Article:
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Rock: 90's Rock Moods: Featuring Guitar Rock: Punk-Pop

By Location
United States - California

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Actionslacks is a rock band based in the United States. Yes, the country. Because while 2 of the band - bassist Ross Murray and lead guitarist Chuck Lindo - reside in the San Francisco Bay Area, singer-guitarist Tim Scanlin lives in Pasadena, California, and drummer Marty Kelly hangs his hat in Waterville, Maine.

It's been a long, strange trip for this outfit, which formed from the ashes of various collegiate bar bands in and around Berkeley, CA in 1994. Since then, the band has released 6 albums on 5 different labels, had 12 different members, logged over 50,000 miles, played hundreds of shows, contributed music to numerous films, TV shows and video games, and generally endured all manner of threats and pitfalls that haunt any band who dares to shoulder the Mantle of Rock. However, one thing has never changed: an unswerving dedication to and obsession with writing Songs. For Actionslacks the melody is key. It doesn't always have to be pretty, but if you don't have one, you don't have a song.

Actionslacks formed when New Jersey-native Marty Kelly responded to a "drummer wanted" flyer posted by Southern California-bred guitarist Tim Scanlin and NorCal native bass player Mark Wijsen. In late summer 1994 they started practicing regularly in an abandoned factory in Emeryville, just south of Berkeley. Songs were written, shows were played, and demos were made, one of which wound its way to the offices of the Minneapolis label Skene! (Candy Machine, Lifter Puller, Hard-Ons).

The resulting long-playing Slacks debut, Too Bright, Just Right, Goodnight, garnered impressive write-ups and considerable radio play. After months on the road, the band returned home to record a follow-up, One Word, for Brooklyn's up-and-coming Arena Rock Recording Company (Luna, Elf Power, Superdrag). Thirteen months and numerous near-fist fights later, the opus, complete with a full-string section on five songs, was done. Its release in 1998 saw the band receiving even more press and increased attention at college radio. Another monster voyage around the US culminated in a theater tour supporting one-time Arena Rock colleagues Harvey Danger. Scanlin and Kelly began 1999 by amicably parting ways with Wijsen and firing their booking agent. An often-uneasy relationship with the road gave way to a year of woodshedding in the band's Oakland practice space, writing the songs for what would become their third album, The Scene's Out Of Sight. Enlisting the help of a veritable cast of thousands, including ex-members of Samiam, Sunny Day Real Estate, the Mr. T Experience, the Mommyheads, Pell Mell and future Slacks guitarist Chuck Lindo, Scanlin and Kelly eventually got the songs where they needed to be. The album was finally tracked (with Mr. T bassist and all-around stellar human being Aaron Rubin holding down the low end) in the fall of '99. Presiding over the sessions was one of the band's heroes, J. Robbins, singer-guitarist for late greats Jawbox and Burning Airlines. Much to the band's delight, Robbins also pitched in on vocals, guitars and piano, making the album a truly collaborative effort.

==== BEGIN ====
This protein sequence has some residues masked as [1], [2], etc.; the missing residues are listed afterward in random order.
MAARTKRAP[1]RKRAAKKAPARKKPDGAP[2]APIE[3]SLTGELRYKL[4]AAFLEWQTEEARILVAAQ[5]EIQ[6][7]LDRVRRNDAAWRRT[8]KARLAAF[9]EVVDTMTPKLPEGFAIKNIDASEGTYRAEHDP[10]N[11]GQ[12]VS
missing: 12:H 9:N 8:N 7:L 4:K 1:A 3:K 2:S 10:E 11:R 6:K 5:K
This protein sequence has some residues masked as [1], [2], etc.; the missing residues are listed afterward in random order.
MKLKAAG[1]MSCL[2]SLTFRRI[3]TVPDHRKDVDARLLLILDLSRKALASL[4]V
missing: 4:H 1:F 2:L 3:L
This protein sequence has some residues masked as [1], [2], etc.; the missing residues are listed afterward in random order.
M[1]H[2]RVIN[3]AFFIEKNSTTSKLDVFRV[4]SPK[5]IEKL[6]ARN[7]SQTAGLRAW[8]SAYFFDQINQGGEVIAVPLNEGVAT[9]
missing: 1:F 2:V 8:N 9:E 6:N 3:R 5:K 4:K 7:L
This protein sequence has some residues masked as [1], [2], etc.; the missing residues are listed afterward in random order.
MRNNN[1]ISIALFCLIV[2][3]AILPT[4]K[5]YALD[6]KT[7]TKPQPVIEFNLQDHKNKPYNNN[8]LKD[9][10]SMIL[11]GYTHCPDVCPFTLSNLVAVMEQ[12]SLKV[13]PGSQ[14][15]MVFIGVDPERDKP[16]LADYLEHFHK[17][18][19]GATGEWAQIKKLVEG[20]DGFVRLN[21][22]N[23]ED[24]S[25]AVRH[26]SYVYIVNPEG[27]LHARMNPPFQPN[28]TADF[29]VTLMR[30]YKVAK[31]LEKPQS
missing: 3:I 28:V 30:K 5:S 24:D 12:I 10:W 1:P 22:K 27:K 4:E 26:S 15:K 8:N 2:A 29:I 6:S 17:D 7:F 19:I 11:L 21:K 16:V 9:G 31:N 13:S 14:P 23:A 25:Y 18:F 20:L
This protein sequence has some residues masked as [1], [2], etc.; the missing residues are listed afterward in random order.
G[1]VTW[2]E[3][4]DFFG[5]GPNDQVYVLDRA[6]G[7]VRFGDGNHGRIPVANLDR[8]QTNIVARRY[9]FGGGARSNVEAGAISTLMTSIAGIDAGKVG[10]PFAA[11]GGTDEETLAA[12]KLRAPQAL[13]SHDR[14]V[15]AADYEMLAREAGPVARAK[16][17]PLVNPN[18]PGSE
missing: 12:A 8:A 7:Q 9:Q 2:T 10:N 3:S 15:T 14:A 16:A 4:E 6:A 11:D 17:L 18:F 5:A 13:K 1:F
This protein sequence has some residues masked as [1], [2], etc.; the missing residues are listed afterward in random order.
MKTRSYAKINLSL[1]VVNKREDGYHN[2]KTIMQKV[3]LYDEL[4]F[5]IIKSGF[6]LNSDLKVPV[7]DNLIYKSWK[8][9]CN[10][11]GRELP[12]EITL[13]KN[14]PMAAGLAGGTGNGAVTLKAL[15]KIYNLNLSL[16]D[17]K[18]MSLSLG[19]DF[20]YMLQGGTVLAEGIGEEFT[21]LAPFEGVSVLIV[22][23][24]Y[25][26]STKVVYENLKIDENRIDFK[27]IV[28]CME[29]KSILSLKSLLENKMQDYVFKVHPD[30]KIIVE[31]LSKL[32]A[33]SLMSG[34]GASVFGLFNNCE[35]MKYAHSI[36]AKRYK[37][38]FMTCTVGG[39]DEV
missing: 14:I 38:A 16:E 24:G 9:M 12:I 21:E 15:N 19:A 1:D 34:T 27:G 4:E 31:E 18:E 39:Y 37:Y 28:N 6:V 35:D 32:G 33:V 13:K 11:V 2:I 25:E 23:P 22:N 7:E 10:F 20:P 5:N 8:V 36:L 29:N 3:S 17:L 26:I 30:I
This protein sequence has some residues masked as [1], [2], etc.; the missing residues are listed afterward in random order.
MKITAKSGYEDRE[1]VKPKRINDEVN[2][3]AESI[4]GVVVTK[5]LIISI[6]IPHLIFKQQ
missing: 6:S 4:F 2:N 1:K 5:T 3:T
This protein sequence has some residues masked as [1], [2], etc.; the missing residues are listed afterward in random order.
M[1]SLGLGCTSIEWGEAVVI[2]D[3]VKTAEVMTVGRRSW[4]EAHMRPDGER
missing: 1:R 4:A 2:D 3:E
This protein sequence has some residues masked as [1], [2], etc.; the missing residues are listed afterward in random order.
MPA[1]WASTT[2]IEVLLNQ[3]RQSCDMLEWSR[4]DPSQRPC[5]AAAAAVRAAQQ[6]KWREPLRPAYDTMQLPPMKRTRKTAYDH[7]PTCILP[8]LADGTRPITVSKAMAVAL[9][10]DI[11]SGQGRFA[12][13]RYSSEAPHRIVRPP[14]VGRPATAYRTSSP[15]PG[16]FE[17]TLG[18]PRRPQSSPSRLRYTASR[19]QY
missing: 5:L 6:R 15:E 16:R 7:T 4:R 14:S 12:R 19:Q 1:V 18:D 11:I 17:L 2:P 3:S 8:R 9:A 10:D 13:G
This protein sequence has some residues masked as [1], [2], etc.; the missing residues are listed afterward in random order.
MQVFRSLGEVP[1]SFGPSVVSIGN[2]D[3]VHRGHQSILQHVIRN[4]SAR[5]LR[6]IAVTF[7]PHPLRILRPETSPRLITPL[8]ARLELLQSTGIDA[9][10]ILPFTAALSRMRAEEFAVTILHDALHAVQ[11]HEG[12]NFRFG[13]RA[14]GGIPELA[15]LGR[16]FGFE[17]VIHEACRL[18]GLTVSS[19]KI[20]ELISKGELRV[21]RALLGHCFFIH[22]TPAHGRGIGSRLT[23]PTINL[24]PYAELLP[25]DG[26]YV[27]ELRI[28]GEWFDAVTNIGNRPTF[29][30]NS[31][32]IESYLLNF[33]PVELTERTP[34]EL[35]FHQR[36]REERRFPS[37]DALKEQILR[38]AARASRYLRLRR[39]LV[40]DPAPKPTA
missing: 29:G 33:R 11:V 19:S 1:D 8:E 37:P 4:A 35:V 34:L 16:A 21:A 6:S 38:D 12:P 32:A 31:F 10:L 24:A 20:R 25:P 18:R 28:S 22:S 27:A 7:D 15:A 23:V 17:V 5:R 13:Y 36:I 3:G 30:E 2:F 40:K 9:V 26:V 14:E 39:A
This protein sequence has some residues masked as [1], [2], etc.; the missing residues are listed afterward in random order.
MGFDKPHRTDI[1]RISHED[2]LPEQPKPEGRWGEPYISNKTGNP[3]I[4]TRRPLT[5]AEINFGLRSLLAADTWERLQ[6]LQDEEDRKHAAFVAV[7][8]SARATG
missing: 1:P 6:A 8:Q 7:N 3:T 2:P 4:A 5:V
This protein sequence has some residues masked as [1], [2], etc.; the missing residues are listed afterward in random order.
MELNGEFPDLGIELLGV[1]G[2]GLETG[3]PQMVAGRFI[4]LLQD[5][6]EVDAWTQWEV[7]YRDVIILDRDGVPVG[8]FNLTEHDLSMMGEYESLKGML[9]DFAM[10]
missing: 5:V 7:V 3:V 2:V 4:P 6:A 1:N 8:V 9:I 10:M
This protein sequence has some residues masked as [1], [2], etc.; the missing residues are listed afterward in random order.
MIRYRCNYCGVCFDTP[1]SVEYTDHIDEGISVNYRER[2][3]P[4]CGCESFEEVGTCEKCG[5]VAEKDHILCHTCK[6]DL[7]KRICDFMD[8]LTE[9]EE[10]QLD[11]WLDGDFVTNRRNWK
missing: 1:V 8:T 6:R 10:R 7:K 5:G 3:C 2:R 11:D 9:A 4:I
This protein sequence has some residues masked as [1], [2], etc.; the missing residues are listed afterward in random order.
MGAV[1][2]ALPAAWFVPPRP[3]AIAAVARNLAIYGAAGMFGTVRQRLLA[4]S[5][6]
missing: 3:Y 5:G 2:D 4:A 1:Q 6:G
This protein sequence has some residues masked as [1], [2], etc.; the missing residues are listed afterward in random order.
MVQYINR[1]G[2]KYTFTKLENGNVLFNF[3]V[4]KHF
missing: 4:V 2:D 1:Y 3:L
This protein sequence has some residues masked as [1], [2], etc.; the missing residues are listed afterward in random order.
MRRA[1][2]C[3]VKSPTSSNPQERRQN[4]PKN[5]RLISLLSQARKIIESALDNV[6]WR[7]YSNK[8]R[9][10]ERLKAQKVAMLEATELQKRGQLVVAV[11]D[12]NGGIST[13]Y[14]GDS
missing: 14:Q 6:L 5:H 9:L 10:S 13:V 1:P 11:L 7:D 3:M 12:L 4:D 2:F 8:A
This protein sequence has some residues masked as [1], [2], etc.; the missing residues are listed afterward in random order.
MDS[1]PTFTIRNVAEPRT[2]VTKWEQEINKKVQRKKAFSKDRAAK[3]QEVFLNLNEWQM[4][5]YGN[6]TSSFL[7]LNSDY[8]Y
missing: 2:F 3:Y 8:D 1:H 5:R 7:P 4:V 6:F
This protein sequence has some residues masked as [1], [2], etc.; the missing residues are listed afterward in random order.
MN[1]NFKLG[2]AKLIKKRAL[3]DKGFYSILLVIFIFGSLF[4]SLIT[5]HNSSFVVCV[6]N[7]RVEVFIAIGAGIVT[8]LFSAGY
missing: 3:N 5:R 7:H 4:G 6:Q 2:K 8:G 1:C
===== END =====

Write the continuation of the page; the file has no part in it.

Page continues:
Though the album was done, the band still needed a

permanent bass player. Enter Ross Murray, erstwhile string-plucker for defunct San Francisco pop-rockers Amateur Night. Murray came to his first rehearsal having learned almost every song the Slacks had written. His incredible musicianship and easy-going demeanor landed him the gig.

In late 1999 the newly revitalized Slacks decided to hang their collective hat with NYC's The Self-Starter Foundation, home to such acts as Les Savy Fav, the Mooney Suzuki, Lifter Puller and Enon. Extensive touring followed the album's release, and by the close of 2001, after tours and supports with a multitude of bands, including Buffalo Tom, Girls Against Boys, Ocean Colour Scene, the Promise Ring, Superchunk, Jets to Brazil and Superdrag, the band was exhausted and ready for a break.

The final piece of the Slacks puzzle reemerged early in 2002. A native of St. Louis (where he founded local faves The Nukes) and a veteran of the San Francisco music scene, Chuck Lindo represented the answer to the Slacks' prayers: a guitarist and singer of incredible talent and breadth, who was also well adjusted and devoid of ego. Lindo's addition to the band resulted in vast improvements, both on stage and in the studio.